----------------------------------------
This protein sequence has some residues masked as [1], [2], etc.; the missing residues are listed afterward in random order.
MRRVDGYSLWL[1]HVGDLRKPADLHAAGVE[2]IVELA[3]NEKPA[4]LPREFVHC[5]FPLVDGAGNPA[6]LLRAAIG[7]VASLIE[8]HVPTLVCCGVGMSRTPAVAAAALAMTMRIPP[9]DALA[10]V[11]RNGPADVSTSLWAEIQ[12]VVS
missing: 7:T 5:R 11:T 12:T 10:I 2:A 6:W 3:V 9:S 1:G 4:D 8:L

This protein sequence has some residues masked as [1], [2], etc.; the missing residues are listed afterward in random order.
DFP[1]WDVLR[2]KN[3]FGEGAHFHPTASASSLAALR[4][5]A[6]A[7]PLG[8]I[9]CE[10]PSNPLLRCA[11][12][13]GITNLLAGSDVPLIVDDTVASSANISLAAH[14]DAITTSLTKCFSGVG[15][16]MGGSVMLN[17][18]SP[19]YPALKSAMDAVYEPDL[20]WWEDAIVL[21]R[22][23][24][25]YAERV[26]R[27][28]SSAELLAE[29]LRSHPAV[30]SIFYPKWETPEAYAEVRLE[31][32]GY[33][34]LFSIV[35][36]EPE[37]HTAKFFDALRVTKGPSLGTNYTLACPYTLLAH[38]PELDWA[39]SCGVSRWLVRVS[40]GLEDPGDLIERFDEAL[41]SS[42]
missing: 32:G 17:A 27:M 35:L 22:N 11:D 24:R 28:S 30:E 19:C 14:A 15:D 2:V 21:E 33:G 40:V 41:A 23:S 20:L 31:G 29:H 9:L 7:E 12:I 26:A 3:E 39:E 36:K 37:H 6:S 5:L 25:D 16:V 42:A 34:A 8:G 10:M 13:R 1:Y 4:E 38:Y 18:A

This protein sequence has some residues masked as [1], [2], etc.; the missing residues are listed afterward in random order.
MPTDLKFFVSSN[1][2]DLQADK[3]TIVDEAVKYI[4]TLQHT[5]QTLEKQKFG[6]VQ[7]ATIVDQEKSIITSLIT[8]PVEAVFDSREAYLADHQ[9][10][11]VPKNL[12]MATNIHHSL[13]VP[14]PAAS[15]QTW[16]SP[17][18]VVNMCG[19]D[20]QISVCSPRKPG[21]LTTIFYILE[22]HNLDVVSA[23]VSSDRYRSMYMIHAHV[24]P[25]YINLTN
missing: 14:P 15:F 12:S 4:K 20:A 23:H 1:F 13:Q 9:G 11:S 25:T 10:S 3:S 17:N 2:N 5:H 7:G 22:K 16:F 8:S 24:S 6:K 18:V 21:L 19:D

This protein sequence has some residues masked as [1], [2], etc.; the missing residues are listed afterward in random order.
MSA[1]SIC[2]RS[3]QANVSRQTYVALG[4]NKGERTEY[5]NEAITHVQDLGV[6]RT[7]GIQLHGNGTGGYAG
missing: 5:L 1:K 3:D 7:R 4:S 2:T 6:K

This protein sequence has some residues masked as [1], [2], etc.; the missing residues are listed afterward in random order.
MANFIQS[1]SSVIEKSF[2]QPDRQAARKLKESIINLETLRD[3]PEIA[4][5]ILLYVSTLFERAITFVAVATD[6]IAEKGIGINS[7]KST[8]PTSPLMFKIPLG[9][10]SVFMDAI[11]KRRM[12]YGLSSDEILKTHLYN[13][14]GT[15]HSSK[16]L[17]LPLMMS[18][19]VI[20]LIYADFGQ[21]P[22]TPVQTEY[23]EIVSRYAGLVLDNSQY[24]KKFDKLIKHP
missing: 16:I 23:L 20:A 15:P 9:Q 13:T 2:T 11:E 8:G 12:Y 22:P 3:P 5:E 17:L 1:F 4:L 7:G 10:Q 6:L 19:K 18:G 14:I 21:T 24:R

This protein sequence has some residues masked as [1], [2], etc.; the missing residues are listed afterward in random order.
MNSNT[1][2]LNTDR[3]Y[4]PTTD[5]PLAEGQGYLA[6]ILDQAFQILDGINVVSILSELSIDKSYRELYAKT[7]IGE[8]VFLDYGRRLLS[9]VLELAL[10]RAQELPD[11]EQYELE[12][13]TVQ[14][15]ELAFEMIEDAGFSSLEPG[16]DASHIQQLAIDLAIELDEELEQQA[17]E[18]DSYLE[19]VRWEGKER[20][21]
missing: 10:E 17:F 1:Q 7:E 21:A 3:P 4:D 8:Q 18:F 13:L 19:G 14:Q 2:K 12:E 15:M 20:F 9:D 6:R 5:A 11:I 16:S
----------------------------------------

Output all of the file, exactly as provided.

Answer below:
This protein sequence has some residues masked as [1], [2], etc.; the missing residues are listed afterward in random order.
MRRVDGYSLWL[1]HVGDLRKPADLHAAGVE[2]IVELA[3]NEKPA[4]LPREFVHC[5]FPLVDGAGNPA[6]LLRAAIG[7]VASLIE[8]HVPTLVCCGVGMSRTPAVAAAALAMTMRIPP[9]DALA[10]V[11]RNGPADVSTSLWAEIQ[12]VVS
missing: 7:T 5:R 11:T 12:T 10:I 2:A 6:W 3:V 9:S 1:G 4:D 8:L

This protein sequence has some residues masked as [1], [2], etc.; the missing residues are listed afterward in random order.
DFP[1]WDVLR[2]KN[3]FGEGAHFHPTASASSLAALR[4][5]A[6]A[7]PLG[8]I[9]CE[10]PSNPLLRCA[11][12][13]GITNLLAGSDVPLIVDDTVASSANISLAAH[14]DAITTSLTKCFSGVG[15][16]MGGSVMLN[17][18]SP[19]YPALKSAMDAVYEPDL[20]WWEDAIVL[21]R[22][23][24][25]YAERV[26]R[27][28]SSAELLAE[29]LRSHPAV[30]SIFYPKWETPEAYAEVRLE[31][32]GY[33][34]LFSIV[35][36]EPE[37]HTAKFFDALRVTKGPSLGTNYTLACPYTLLAH[38]PELDWA[39]SCGVSRWLVRVS[40]GLEDPGDLIERFDEAL[41]SS[42]
missing: 32:G 17:A 27:M 35:L 22:N 11:D 24:R 28:S 30:E 19:C 14:A 15:D 2:V 21:E 33:G 40:V 41:A 23:S 20:L 31:G 29:H 9:L 7:E 12:I 26:A 3:E 39:E 36:K 37:H 6:S 5:L 25:D 16:V 42:A 34:A 8:G 10:M 13:R 1:Y 4:E 38:Y 18:A

This protein sequence has some residues masked as [1], [2], etc.; the missing residues are listed afterward in random order.
MPTDLKFFVSSN[1][2]DLQADK[3]TIVDEAVKYI[4]TLQHT[5]QTLEKQKFG[6]VQ[7]ATIVDQEKSIITSLIT[8]PVEAVFDSREAYLADHQ[9][10][11]VPKNL[12]MATNIHHSL[13]VP[14]PAAS[15]QTW[16]SP[17][18]VVNMCG[19]D[20]QISVCSPRKPG[21]LTTIFYILE[22]HNLDVVSA[23]VSSDRYRSMYMIHAHV[24]P[25]YINLTN
missing: 14:P 15:F 12:S 4:K 20:A 23:H 1:F 13:Q 9:G 11:S 25:T 10:S 3:S 17:N 2:N 5:H 7:G 22:K 16:F 8:S 24:S 6:K 18:V 21:L 19:D

This protein sequence has some residues masked as [1], [2], etc.; the missing residues are listed afterward in random order.
MSA[1]SIC[2]RS[3]QANVSRQTYVALG[4]NKGERTEY[5]NEAITHVQDLGV[6]RT[7]GIQLHGNGTGGYAG
missing: 5:L 1:K 3:D 7:R 4:S 2:T 6:K

This protein sequence has some residues masked as [1], [2], etc.; the missing residues are listed afterward in random order.
MANFIQS[1]SSVIEKSF[2]QPDRQAARKLKESIINLETLRD[3]PEIA[4][5]ILLYVSTLFERAITFVAVATD[6]IAEKGIGINS[7]KST[8]PTSPLMFKIPLG[9][10]SVFMDAI[11]KRRM[12]YGLSSDEILKTHLYN[13][14]GT[15]HSSK[16]L[17]LPLMMS[18][19]VI[20]LIYADFGQ[21]P[22]TPVQTEY[23]EIVSRYAGLVLDNSQY[24]KKFDKLIKHP
missing: 16:I 23:L 20:A 15:P 9:Q 13:T 2:T 11:E 8:G 12:Y 22:P 3:P 5:E 17:L 1:F 4:L 7:G 10:Q 6:L 19:K 18:G 14:I 21:T 24:R

This protein sequence has some residues masked as [1], [2], etc.; the missing residues are listed afterward in random order.
MNSNT[1][2]LNTDR[3]Y[4]PTTD[5]PLAEGQGYLA[6]ILDQAFQILDGINVVSILSELSIDKSYRELYAKT[7]IGE[8]VFLDYGRRLLS[9]VLELAL[10]RAQELPD[11]EQYELE[12][13]TVQ[14][15]ELAFEMIEDAGFSSLEPG[16]DASHIQQLAIDLAIELDEELEQQA[17]E[18]DSYLE[19]VRWEGKER[20][21]
missing: 10:E 17:F 1:Q 7:E 21:A 3:P 4:D 8:Q 18:F 13:L 19:G 14:Q 2:K 12:E 15:M 20:F 9:D 6:R 5:A 11:I 16:S